Preparation of plant extracts and fractions for bioassay: The air-dried tubers powder (4x100 g) of Eulophia herbacea (Lindl) was extracted with methanol (4x1000 mL) by using soxhlet extractor till the active constituents were extracted. All the extract was filtered and concentrated under reduced pressure in rotary vacuum evaporator. The dried crude methanol extract was then subjected to fractionation by solubilisation in methanol:water (2:3) and sequential extraction with n-hexane (HEX) and Ethyl Acetate (EA). Each fraction thus obtained was evaporated to dryness and subjected to bioassay.

Phytochemical screening: This was carried out as described by Harbone (2005) and Trease and Evans (1983) for detection of class of phytochemicals.

Bioassay guided isolation and identification of compounds: Bioassay guided separation and isolation of active compounds was done by column chromatography. Hexane and ethyl acetate fraction was subjected to isolation of chemical compound. The 2.1 g of ethyl acetate fraction and 4 g of n-hexane fraction was chromatographed on 60-120 mesh size silica gel with glass column (30 cm/3 cm) and both the fractions were gradiently eluted with n-hexane:ethyl acetate separately. Fractions with similar pattern in TLC were pooled together and concentrated. Further purification of compound was done by preparative TLC. Identification of isolated compound was carried out by spectroscopic and chromatographic analysis. HPLC and HPTLC chromatogram recorded on Shimadzu HPLC system and HPTLC-CAMAG, respectively. GC-MS analysis performed with autosystem XL GC plus Perkin Elmer with NIST mass spectra library. Molecular mass of compound was confirmed by liquid chromatography/mass spectrophotometer, LC-MS (Varian Inc, USA), IR (Shimadzu FT-IR 8400S), UV (Shimadzu UV 2401).

Cancer cell lines: Human nasopharynx (KB), human lung (HOP62), human cervix (ME180) and human leukemia (K562) cell lines were purchased from National Cancer Institute, USA and National Centre for Cell Science (NCCS), Pune. They were maintained in the logarithmic phase of growth in RPMI 1640 medium supplemented with 2 mM l-glutamine (sigma) 10% fetal bovine serum at 37°C under humidified air with 5% CO2.

Brine shrimp lethality test: The brine shrimp nauplii lethality test (BST) was used to predict the cytotoxicity of Eulophia herbacea. EA, HEX, ME, MPS and isolated stigmasterol were evaluated for lethality to Brine Shrimp Larvae (BST) as per the procedure described by Anderson et al. (1991). In the assay, brine shrimp eggs were bred on saline medium (artificial sea salt water). Some shrimps were hatched after 48 h which were ready for testing. The 24 h old larvae (10 per vial) were transferred into 5 mL vials containing the test sample and saline solution. The dose range of test materials were optimized for initial concentration at 10, 100 and 1000 μg mL-1. The concentration of DMSO was used to dissolve the test sample and adjusted to 0.5%. In each test sample, assay was repeated in three replicate for each concentration. After 24 h, the numbers of survivors were counted and percentage of death calculated. LC50 in μg mL-1 was determined using probit analysis method reported by Ghosh (2005).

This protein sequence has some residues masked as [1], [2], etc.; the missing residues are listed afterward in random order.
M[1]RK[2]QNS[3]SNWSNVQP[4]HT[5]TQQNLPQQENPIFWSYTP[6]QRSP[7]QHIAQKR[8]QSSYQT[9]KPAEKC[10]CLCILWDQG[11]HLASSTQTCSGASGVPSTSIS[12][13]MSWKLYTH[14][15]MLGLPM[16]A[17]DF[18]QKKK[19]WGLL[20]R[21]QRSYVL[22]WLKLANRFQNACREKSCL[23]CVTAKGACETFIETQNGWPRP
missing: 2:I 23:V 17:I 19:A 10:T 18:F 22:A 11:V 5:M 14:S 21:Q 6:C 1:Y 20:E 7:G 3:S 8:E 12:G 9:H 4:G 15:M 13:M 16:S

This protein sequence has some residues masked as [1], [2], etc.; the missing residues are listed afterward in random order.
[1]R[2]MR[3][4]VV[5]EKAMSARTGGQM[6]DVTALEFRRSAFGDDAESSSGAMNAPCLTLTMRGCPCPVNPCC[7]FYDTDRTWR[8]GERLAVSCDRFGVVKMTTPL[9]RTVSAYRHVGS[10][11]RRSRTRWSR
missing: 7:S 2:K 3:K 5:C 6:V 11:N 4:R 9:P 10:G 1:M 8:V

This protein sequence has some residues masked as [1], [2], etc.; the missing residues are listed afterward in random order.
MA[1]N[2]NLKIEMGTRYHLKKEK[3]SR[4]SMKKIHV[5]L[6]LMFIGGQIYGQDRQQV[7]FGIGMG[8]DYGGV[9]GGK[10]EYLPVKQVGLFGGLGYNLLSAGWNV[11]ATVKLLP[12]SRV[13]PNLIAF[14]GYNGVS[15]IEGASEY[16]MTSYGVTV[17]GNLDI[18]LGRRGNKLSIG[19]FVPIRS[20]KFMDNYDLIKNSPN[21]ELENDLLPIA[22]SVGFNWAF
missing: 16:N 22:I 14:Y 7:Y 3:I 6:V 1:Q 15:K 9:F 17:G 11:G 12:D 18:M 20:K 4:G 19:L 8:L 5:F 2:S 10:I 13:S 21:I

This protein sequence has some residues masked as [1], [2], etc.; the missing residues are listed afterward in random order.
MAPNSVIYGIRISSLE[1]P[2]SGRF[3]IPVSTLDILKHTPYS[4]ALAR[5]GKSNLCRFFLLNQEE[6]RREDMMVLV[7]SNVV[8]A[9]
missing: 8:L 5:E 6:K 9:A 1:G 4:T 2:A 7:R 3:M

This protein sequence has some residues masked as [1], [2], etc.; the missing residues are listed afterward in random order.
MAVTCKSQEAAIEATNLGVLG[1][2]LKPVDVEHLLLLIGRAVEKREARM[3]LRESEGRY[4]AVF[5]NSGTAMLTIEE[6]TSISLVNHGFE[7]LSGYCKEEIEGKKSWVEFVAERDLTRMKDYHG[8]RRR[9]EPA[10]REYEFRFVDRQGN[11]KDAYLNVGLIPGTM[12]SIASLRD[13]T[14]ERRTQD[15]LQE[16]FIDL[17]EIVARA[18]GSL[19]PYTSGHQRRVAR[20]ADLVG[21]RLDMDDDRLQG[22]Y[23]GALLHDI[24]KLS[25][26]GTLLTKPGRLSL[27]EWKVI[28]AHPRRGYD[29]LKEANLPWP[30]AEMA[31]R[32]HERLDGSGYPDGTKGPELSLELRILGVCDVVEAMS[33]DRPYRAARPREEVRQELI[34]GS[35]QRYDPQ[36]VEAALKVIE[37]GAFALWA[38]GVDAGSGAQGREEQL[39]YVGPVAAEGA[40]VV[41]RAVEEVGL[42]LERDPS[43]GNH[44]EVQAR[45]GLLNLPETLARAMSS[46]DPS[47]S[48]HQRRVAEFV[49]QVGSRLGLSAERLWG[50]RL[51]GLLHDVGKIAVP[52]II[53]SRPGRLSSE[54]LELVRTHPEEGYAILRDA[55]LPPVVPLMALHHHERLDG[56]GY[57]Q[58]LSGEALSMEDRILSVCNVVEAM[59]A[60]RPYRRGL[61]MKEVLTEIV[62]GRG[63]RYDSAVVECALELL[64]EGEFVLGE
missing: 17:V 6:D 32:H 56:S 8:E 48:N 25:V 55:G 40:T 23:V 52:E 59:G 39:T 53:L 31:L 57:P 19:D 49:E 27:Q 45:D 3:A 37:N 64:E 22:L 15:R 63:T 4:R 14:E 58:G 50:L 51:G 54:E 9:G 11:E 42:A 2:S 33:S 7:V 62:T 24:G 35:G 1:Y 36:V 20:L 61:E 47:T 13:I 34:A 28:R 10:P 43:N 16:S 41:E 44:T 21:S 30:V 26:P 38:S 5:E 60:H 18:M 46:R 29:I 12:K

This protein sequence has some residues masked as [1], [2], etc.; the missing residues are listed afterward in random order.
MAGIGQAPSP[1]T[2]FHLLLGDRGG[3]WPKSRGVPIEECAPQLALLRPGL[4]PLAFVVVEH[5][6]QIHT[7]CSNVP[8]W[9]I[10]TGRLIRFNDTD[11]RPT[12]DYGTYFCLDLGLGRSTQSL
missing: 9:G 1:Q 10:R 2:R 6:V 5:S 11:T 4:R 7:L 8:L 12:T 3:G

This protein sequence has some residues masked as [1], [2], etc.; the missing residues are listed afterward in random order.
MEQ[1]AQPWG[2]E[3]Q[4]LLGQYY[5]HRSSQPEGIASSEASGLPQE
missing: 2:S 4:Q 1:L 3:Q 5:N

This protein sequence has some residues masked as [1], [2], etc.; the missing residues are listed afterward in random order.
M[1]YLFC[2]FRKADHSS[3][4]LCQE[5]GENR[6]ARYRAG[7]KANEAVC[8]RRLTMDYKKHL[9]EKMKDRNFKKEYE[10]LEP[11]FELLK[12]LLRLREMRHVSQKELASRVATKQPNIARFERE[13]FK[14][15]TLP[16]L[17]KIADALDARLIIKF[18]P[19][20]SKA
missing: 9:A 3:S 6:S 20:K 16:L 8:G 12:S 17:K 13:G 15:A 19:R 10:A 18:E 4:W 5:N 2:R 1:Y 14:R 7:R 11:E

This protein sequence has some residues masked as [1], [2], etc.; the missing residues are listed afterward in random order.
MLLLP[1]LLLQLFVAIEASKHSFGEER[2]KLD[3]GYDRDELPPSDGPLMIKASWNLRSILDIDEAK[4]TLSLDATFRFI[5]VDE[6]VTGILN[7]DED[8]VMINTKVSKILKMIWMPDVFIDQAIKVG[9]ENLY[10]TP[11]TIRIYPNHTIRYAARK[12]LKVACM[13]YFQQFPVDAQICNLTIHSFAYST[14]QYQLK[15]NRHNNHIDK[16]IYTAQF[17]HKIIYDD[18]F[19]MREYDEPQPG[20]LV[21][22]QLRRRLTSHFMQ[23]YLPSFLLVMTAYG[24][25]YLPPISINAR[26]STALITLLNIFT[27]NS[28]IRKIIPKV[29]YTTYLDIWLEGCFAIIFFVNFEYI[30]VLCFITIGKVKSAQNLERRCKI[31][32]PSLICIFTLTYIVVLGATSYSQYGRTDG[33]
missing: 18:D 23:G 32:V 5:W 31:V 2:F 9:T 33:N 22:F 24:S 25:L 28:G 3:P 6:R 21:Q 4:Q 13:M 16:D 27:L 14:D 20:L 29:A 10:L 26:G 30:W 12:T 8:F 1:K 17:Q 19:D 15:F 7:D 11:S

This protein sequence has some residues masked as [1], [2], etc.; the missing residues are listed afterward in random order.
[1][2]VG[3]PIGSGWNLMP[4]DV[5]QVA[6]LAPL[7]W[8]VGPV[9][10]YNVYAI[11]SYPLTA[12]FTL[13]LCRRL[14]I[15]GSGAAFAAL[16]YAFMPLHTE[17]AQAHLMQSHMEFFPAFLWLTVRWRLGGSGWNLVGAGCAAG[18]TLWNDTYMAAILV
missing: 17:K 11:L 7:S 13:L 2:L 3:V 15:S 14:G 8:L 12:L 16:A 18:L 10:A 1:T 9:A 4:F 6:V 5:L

Anticancer activity by SRB assay: Anticancer activity of test samples by sulforhodamine B assay was evaluated against 4 human cell lines at Cancer Research Institute of Tata Memorial Centre, Mumbai, India according to the reported method (Skehan et al., 1990). In SRB assay, isolated 1 Phenanthrene Carboxylic Acid (PCA) compound from ethyl acetate fraction, hexane fraction and methanol extract were tested. Cancer cells were plated (5x103 cells well-1) for 24 h before treatment with test samples to allow the attachment of cells to the plate. Samples were dissolved in DMSO and different concentrations of test samples were added to the cells monolayer. Triplicate wells were repeated for each dose and the cells incubated for 48 h at 37°C with 5% CO2, then the cells were fixed, washed and stained with sulforhodamine B stain. Excess stain was washed with acetic acid and attached stain was recovered with 10 mM trizma base and the absorbance was read on a micro plate reader at a wavelength of 540 nm with 690 nm as reference wavelength. LC50, TGI and GI50 was calculated in comparison to Doxorubicin as reference standard (Pharmacia Ltd-India).

Statistical analysis: Results were presented as Mean±Standard Error of Mean (SEM) of 6 observations. Dunnett test was to calculate the level of significance for comparison made within a control vs. test groups using statistical software program, INSTAT.

RESULTS

Isolation, purification and identification of compound: The yield of methanol extract, n-hexane fraction and ethyl acetate fraction was 13, 1.73 and 2.11% w/w, respectively.

Image for - Effect of Bio Assay Guided Isolation of 1-Phenanthrene Carboxylic Acid from Eulophia herbacea Lindl. Tubers on Human Cancer Cell Lines
Fig. 1:PCA(1-phenanthrenecarboxylic acid 1, 2, 3, 4, 4a, 9, 10, 10a-octahydro-1, 4a-dimethyl-, methyl ester)

Table 1: Effect of Eulophia herbacea tubers on brine shrimp lethality test
Image for - Effect of Bio Assay Guided Isolation of 1-Phenanthrene Carboxylic Acid from Eulophia herbacea Lindl. Tubers on Human Cancer Cell Lines
ME: Methanol extract, EAF: Ethyl acetate fraction, HEX: Hexane fraction, MPS: Mixture of phytosterols fractions